Member Feature: Grand Forks Police Department

Published: 10/01/20 (Thu)

While evaluating options for a replacement Use of Force Simulator, Deputy Chief Jim Remer, Lt. Bill Macki and Lt. Dwight Love of the Grand Forks Police Department (GFPD) were introduced to a new, state-of-the art law enforcement training simulator that features over 600 scenarios, replicating the various interactions officers have with the public every day to help them determine the proper level of force to use in each scenario. The distinguishing factor between this simulator and others was its emphasis on de-escalation and the opportunity for officers to practice de-escalation techniques in nearly every scenario.

“When we saw that, the three of us looked at each other, and you could just tell we were all thinking the same thing,” shared Macki. “Our existing training simulator was over ten years old and was non-functional, so it needed to be replaced, and we were impressed by the variety of scenarios and features this new simulator would enable us to incorporate into our training.”

Macki is a 26-year veteran of the Grand Forks Police Department. He currently leads the department’s Human Resource Bureau (HRB) which organizes, coordinates, and oversees the department's recruitment, retention, hiring, promotions, work force safety, pay and benefit issues, performance evaluation systems, training, educational internships, work study positions, and other miscellaneous volunteer programs. Macki also has experience in patrol management, investigations, hostage negotiations, and SWAT, including seven years as a crisis negotiator and eight years as a SWAT team member.

At the end of January, Macki, accompanied by Remer, met with NDIRF CEO Brennan Quintus and Member Services Director Corey Olson regarding the possibility of obtaining a sponsorship toward the GFPD’s acquisition of this state-of-the-art simulator. Macki provided a detailed overview of the Ti Training RECON simulator’s features, explained how the simulator’s additional features would further enhance the department’s existing curriculum, and provided information regarding the success the department had already experienced after implementing de-escalation training into its curriculum.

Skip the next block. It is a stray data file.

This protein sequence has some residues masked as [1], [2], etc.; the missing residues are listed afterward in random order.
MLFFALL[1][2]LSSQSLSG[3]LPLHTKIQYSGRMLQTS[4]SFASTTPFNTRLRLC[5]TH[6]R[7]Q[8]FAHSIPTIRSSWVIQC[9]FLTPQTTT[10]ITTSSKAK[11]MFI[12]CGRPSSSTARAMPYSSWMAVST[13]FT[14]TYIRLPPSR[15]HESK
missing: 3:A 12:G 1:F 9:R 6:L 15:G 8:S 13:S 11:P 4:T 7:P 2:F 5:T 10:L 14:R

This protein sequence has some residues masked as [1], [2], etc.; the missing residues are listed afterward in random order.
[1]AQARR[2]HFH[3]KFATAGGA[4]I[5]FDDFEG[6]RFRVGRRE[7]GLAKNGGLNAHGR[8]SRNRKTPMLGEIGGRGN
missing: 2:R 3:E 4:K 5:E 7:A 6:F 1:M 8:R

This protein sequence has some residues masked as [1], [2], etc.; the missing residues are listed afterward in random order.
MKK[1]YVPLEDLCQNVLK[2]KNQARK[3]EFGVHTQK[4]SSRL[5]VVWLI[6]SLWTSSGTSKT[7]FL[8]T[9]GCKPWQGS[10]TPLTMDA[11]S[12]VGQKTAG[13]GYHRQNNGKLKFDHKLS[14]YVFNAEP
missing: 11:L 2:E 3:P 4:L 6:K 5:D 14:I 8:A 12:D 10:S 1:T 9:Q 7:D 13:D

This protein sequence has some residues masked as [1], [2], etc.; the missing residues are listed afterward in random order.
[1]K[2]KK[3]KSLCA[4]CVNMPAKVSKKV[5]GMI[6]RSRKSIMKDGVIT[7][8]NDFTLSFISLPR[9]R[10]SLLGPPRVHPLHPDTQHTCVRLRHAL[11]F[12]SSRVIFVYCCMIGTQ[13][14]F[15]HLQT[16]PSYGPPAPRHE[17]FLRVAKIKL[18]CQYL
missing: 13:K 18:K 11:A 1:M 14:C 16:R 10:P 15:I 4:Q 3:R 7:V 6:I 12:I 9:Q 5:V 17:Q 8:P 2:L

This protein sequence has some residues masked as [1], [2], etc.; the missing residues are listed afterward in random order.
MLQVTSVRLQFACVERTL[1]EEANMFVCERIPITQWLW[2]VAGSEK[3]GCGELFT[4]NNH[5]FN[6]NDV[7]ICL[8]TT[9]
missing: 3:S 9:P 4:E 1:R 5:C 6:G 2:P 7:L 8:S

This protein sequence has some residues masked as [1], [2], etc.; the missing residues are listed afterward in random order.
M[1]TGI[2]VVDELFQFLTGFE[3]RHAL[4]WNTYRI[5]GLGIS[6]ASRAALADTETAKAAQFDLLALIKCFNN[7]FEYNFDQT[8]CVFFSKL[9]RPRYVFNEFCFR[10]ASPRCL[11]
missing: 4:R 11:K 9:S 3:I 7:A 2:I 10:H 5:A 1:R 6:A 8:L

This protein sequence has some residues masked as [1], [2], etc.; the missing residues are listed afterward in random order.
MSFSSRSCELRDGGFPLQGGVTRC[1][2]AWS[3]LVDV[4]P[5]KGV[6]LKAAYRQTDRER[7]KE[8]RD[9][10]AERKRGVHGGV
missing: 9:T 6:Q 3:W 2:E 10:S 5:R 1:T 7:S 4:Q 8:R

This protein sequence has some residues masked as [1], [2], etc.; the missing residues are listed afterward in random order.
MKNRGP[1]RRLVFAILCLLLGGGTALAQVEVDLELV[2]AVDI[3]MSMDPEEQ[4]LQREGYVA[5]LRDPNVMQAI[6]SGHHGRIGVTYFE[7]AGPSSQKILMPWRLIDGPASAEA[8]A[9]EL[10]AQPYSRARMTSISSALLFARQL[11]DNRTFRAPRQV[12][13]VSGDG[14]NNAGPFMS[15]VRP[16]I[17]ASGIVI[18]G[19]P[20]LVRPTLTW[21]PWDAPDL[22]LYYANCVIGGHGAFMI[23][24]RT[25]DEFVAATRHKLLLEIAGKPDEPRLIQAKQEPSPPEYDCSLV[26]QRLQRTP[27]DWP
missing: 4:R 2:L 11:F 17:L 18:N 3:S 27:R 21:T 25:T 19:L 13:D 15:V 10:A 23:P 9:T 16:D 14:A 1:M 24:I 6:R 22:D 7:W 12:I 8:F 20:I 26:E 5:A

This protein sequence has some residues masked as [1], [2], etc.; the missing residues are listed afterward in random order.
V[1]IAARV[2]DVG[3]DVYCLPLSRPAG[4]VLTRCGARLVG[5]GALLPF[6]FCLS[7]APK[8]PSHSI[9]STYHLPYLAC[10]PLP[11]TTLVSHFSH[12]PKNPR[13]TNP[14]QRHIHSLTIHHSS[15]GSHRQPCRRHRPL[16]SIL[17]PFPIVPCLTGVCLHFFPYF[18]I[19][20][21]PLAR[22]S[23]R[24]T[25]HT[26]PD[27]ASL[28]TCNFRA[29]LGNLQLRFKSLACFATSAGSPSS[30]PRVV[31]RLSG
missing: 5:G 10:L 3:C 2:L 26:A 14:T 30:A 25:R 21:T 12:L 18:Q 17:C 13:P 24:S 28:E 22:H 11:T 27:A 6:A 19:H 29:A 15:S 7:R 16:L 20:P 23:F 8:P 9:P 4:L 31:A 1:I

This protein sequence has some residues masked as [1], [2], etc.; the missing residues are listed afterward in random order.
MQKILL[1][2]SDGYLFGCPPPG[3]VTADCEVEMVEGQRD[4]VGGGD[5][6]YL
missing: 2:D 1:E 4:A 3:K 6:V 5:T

“For us, it was an easy decision to support Grand Forks Police Department in providing this training resource,” NDIRF CEO Brennan Quintus said. “This resource helps the department and NDIRF achieve our shared missions and goals which benefit the city of Grand Forks and our state.”

The new Ti Training RECON system was installed in early September 2020. The department has quickly learned how to use the system, testing out dozens of the system’s over 600 scenarios on a select group of employees so that it is prepared to implement quarterly simulation training sessions with each of the department’s 92 sworn officers. 


One of the key ways the simulator will enhance the department’s training environment is by giving instructors the opportunity to work with officers one-on-one or in a small group setting regarding de-escalation, observation, and decision making.

“The addition of the simulator helps to ensure our officers have the training resources they need so they know how to respond in various scenarios they’ll encounter each day,” Macki shared. He also noted the specific RECON system the department acquired receives automatic scenario updates annually, including national scenarios based on recent encounters between law enforcement and the public.